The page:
A Christmas story

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The Ghost of Christmases past paid me a visit last night, leaving me more than a little blue and Scrooge like.

After five minutes of tears and reflections on holidays gone by, I pulled myself together enough to write a donation to the home that so lovingly cared for my husband Richard prior to his move into hospice.

Afterwards, I tried reading for a while, nibbling on Brie cheese and crackers.

But I remained restless, so I searched instead for something good on TV.

There was nothing.

Not even Christmas music.

So where was my rerun of “It’s a Wonderful Life” when I needed it most?

Shutting off the Christmas lights trimming the front door, I saw even the weatherman had let me down.

His empty promises of a white Christmas were quickly washing away in the cold rain.

Surrendering finally to the fog, Tucker the terrier and my matronly corgi Maddie escorted me back to the drafty bedroom for a long winter’s nap.

Once the long canine duet of snoring subsided, I drifted off to sleep.

At 4am I suddenly heard beautiful bells, ringing louder and louder as I began to wake.

Sweet sounds of softly spoken words were also in the distance, with the familiar French accent of a dear friend of Richard’s. But I was too slow to pick up the phone before my answering machine did the honors.

I was however awake enough to hear the last few words of his salutation.

“And I give you a kiss!”

I’m thinking Richard was behind that message from Paris, I told the dogs this morning.

His surprise Christms gifts from work trips to France were always the very best.

My little clan nodded in agreement, and each then kissed my hand.

I in turn, gave each of the dogs a big hug and a bite of my Christmas croissant, smiling.

Out of the fog


I’ve been walking in a fog much of the last week.

It’s been a precarious journey at times, not always seeing what’s ahead of me on the path.

Perhaps the same could be said of the last year, since my husband went into hospice and passed away last Christmas.

But this season I am rediscovering and reinventing what the holidays mean to me.

My spirit remains, but traditions have been replaced with new paths to take.

For example, yesterday I was thinking why not nine holes of golf this Christmas Eve?

With our December thaw, I’ve heard the local golf course had to turn away 200 eager players.

All working towards the goal of playing golf every single month of the year, at least once.

A truly noble and formidable challenge in the northern plains.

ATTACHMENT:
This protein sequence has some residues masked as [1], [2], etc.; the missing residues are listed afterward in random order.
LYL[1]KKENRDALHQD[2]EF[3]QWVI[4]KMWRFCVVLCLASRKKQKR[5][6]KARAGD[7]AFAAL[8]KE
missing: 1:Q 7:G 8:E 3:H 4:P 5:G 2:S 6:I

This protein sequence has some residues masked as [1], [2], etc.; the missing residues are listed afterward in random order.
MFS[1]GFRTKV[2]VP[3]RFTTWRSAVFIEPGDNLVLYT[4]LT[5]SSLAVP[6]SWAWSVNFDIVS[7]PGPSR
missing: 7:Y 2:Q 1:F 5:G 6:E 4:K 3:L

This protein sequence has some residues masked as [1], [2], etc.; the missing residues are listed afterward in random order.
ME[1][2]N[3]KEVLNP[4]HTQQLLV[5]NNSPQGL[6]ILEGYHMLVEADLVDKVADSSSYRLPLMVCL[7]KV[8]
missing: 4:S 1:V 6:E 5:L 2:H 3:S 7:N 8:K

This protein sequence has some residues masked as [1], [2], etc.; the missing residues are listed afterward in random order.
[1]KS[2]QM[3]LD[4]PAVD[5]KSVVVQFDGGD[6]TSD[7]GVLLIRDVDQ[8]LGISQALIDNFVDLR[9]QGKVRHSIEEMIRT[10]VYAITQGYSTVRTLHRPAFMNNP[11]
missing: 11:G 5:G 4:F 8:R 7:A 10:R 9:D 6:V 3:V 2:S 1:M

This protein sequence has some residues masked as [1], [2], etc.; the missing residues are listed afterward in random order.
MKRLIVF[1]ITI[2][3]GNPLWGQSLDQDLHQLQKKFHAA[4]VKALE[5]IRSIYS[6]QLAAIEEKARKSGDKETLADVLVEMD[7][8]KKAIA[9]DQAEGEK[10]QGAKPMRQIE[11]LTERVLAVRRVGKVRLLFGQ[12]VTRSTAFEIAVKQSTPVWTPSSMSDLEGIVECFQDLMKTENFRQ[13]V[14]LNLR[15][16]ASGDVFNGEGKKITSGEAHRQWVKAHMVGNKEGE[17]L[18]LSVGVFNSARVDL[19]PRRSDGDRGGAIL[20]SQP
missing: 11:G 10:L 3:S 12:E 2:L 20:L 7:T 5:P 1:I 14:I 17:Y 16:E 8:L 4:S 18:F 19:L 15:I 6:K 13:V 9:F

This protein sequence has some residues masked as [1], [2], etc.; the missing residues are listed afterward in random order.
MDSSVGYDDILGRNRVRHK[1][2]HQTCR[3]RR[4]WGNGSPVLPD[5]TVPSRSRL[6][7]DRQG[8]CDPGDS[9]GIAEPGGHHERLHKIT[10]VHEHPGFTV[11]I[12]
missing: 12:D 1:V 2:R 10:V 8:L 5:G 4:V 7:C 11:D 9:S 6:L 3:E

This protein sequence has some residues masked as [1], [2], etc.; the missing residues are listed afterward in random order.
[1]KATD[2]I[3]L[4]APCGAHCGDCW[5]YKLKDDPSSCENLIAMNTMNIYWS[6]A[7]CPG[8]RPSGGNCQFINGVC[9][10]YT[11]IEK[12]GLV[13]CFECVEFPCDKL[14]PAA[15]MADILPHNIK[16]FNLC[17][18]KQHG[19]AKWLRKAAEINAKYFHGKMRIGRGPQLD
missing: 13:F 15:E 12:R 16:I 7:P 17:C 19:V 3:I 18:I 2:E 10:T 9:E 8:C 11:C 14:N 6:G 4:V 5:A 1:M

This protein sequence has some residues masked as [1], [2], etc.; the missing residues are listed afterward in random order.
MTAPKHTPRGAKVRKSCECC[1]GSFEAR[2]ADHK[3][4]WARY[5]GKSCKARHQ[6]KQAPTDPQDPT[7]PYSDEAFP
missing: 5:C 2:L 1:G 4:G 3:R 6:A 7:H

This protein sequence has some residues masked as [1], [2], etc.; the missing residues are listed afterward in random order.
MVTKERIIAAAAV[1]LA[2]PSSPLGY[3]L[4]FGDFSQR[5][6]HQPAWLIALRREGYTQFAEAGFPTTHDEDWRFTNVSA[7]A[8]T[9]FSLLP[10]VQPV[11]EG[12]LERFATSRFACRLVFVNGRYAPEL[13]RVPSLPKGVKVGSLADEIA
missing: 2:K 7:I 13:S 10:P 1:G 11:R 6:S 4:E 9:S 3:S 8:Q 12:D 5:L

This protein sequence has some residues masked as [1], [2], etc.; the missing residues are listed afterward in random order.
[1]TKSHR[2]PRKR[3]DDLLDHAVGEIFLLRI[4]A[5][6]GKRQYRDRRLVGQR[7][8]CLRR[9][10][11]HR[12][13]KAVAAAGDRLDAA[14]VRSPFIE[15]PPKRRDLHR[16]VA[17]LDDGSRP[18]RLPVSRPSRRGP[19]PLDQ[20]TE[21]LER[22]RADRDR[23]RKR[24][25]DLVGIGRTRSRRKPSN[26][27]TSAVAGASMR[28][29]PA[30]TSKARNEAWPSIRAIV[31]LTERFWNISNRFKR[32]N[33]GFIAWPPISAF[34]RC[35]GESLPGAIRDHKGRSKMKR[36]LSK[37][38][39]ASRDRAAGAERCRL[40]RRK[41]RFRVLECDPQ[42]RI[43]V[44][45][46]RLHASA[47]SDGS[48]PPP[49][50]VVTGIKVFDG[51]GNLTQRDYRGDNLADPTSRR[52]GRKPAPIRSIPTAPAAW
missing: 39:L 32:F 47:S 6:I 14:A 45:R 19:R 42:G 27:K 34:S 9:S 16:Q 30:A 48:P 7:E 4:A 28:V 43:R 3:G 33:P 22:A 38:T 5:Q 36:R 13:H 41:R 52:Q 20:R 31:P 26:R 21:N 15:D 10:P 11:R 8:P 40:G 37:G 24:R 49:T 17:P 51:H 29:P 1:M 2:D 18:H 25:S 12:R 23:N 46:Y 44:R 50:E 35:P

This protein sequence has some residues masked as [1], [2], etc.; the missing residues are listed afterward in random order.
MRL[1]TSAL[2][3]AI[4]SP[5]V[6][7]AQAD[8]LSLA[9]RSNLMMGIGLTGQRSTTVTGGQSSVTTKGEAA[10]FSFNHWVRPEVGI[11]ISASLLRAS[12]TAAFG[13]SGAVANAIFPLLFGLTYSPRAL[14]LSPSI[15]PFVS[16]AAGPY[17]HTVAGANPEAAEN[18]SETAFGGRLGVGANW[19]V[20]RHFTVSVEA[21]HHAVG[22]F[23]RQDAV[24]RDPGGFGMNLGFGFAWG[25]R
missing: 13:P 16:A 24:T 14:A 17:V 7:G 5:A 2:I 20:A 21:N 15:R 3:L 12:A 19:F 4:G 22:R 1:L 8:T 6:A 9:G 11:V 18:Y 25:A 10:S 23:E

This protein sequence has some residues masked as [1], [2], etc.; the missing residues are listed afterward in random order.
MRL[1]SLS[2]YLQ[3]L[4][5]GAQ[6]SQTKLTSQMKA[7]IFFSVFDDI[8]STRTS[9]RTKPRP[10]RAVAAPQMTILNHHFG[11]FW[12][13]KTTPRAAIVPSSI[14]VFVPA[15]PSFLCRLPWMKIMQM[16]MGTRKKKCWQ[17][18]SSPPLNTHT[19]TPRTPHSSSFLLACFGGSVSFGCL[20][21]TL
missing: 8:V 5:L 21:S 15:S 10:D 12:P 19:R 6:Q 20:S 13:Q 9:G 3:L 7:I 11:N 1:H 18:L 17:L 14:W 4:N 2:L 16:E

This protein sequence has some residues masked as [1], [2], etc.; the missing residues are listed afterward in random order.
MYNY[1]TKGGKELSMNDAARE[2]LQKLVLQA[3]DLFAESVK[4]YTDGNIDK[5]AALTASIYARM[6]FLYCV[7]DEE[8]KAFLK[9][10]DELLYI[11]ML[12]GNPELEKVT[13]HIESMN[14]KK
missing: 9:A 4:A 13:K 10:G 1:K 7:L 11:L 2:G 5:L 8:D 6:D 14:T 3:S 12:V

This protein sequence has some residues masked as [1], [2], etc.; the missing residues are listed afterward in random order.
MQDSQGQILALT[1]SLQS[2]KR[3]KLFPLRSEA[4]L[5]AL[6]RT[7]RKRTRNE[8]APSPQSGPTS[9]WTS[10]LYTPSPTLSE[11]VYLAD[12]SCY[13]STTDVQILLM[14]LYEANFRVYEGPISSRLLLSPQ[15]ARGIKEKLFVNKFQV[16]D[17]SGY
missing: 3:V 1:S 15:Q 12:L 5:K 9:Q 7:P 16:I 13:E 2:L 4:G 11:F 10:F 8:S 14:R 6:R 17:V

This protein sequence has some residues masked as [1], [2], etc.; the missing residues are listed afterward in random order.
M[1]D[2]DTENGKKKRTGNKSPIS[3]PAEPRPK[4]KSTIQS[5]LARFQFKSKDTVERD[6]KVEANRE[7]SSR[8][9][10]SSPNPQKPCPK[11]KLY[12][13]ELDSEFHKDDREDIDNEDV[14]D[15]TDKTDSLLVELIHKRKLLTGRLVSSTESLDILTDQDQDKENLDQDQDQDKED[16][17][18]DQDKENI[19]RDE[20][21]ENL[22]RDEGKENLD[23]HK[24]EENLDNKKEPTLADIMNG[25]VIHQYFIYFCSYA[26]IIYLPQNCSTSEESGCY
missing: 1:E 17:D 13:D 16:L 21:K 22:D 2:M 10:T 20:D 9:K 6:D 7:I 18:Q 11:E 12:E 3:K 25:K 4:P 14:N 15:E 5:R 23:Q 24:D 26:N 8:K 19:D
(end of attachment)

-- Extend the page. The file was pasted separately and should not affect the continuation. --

But it seems this morning the fog has lifted and been replaced by a fresh and sparking snowfall.

And this one’s sticking around for the holidays.

So since I’m flexible.

And resilient.

I’m opting instead for snow shoes on my path this Christmas Eve.

And what a beautiful and starry night it truly will be.

A birthday like no other


Today is my husband Richard’s birthday.

I like to think it was a good one for him, in spite of his hospice situation. I do know I saw some smiles on that still handsome face this morning.

We greeted friends, family and staff with holiday cupcakes. The wise hospital chaplain stopped by again to extend birthday wishes as well.

Richard was serenaded by two music therapists with beautiful voices, one with a guitar. A small hospital room soon made rich with Irish lullabies, Christmas carols and old Beatle tunes.

Richard appeared to enjoy them all and was particularly at peace listening to a duet of “Silent Night.”

“Let if Be,” written by Paul McCartney, was my favorite and also the most emotional for the rest of us. Particularly the first two lines:

“When I find myself in times of trouble
Mother Mary comes to me…”

My husband’s beloved mother’s name was Mary.

So perfect, I thought.

What a gift.

The magic of music


My husband Richard loves music. Rock and roll, opera, classics, and songs sung by Irish artists.

Today my husband looked content as he listed to a beautiful rendition of “The Nutcracker Suite” on public radio.

His arms raised briefly as the music filled the hospital room. Almost as if he was ready to
lead the orchestra.

Richard always believed it would have been great to be a symphony conductor.

Later as the chaplain visited with us, my daughter recalled how she and Richard would love to listen together to the music of the Irish singer, Enya.

On her phone she quickly located Enya’s song, “Only Time.”

Their special favorite.

She played the familiar melody for Richard, holding the phone close to his ear.

His eyes brightened, just as her eyes moistened.

I believe Richard even smiled.

I do know the chaplain, my daughter, and I did.